In fact the only time they’re in the water for the race is when one of them pushes the other off his surfboard and then it was clear that they were standing still! What’s even more creative though is how our two characters have sails whose colors don’t match any of the sails in the footage from the The Last Shark!
The reason this regatta has to go off in spite of Cruel Jaws (CJ) feasting on every horny beachgoer he can get his fins on is because of the evil rich hotel owner. He’s got a real estate deal cooking and can’t afford for the tourist trade to be damaged. He’s also trying to evict Dag, the owner of the local Seaworld-type attraction.
Normally, I would point out how lame Dag’s establishment is since it seemed to consist of three dolphins, a seal, and a kid in a wheelchair, but I’ll give it a pass this time because the seal pushed the evil rich hotel owner into the pool! Twice! And also because Dag looks like Hulk Hogan.
Go ahead and let that sink in. This dude has long, thinning blonde hair and blonde mustache just like the Hulkster. If you drank enough gin and squinted your eyes, you may be able to fool yourself into thinking that you’re watching a really long, bad episode of Thunder In Paradise. I won’t lie to you – I was secretly hoping that Dag would lay an awful-looking leg drop on CJ, but the most he did was mess around with a harpoon and reminisce about his bygone whaling days.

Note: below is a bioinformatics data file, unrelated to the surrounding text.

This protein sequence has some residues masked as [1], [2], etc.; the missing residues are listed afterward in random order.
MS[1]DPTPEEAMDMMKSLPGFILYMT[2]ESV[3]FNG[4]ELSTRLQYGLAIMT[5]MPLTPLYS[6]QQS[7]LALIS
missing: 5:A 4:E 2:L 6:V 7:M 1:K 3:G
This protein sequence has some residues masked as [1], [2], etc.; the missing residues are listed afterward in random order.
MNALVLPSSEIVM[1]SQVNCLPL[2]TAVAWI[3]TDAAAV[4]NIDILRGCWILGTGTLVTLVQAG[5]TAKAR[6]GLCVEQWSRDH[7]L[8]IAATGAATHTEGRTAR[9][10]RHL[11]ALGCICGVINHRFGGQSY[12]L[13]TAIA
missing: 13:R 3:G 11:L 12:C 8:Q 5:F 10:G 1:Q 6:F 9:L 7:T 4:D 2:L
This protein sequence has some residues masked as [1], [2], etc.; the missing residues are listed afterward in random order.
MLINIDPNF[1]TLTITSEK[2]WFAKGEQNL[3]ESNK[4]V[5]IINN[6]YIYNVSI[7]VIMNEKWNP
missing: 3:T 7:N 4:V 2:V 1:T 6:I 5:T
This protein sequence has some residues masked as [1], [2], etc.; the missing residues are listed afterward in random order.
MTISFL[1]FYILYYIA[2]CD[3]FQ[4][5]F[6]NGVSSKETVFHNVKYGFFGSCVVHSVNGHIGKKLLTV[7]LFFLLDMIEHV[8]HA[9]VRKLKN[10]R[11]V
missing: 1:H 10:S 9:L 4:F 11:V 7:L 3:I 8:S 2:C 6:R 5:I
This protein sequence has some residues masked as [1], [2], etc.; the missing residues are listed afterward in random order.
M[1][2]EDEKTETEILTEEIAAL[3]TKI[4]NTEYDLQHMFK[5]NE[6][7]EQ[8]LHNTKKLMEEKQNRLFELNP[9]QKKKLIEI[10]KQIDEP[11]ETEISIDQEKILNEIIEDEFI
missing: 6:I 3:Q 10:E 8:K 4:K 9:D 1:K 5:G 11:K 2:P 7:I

After the regatta gets attacked (CJ even tries to eat the girl in the wheelchair! CJ is one COLD killing machine!) the movie unfolds as you would expect with the sheriff going fishing for CJ from a helicopter (yes, he drops a giant line and hook with hunk of meat on it out of the copter), the Mafia guys from Chicago coming by to tell the hotel owner they’ll take care of the shark problem he’s been having, and Billy somehow coming up with a bomb to go along with his equally implausible theory that the shark will be milling around the shipwreck right when the bomb goes off.
Wait a minute. Did I mention something about some Mafia sharkhunters? That’s right! The Mafia is involved in the hotel guy’s real estate business and they come down in person to protect their investment. Thus we are treated to the scene where two mopes head out on a stolen boat to go and kill CJ. Though I was a bit dubious about their abilities to do this, one of the guys remarked that he was in the marines and the marines did liberate Iwo Jima from killer sharks, right?
And you know what? Bruno packs all this into just a little bit more than 90 minutes!
In the hands of a lesser director, secret military shark weapons, Mafia real estate schemes, jealous boyfriends, forbidden love, brats in wheelchairs, wacky seals, attempted dolphin poisonings, a dancing scene, a beatdown, a regatta, copters, skeptical cops, the Hulkster, shipwrecks, and characters spouting lines like “he’s hanging around like a bad smell” would be as bloated as a two week old drowning victim.
Bruno thankfully knows though that in a cut and paste job like Cruel Jaws, you cut the fat and paste in as many inexpensive disparate plot elements as you can think up and as much shark mayhem as you can beg, borrow or steal!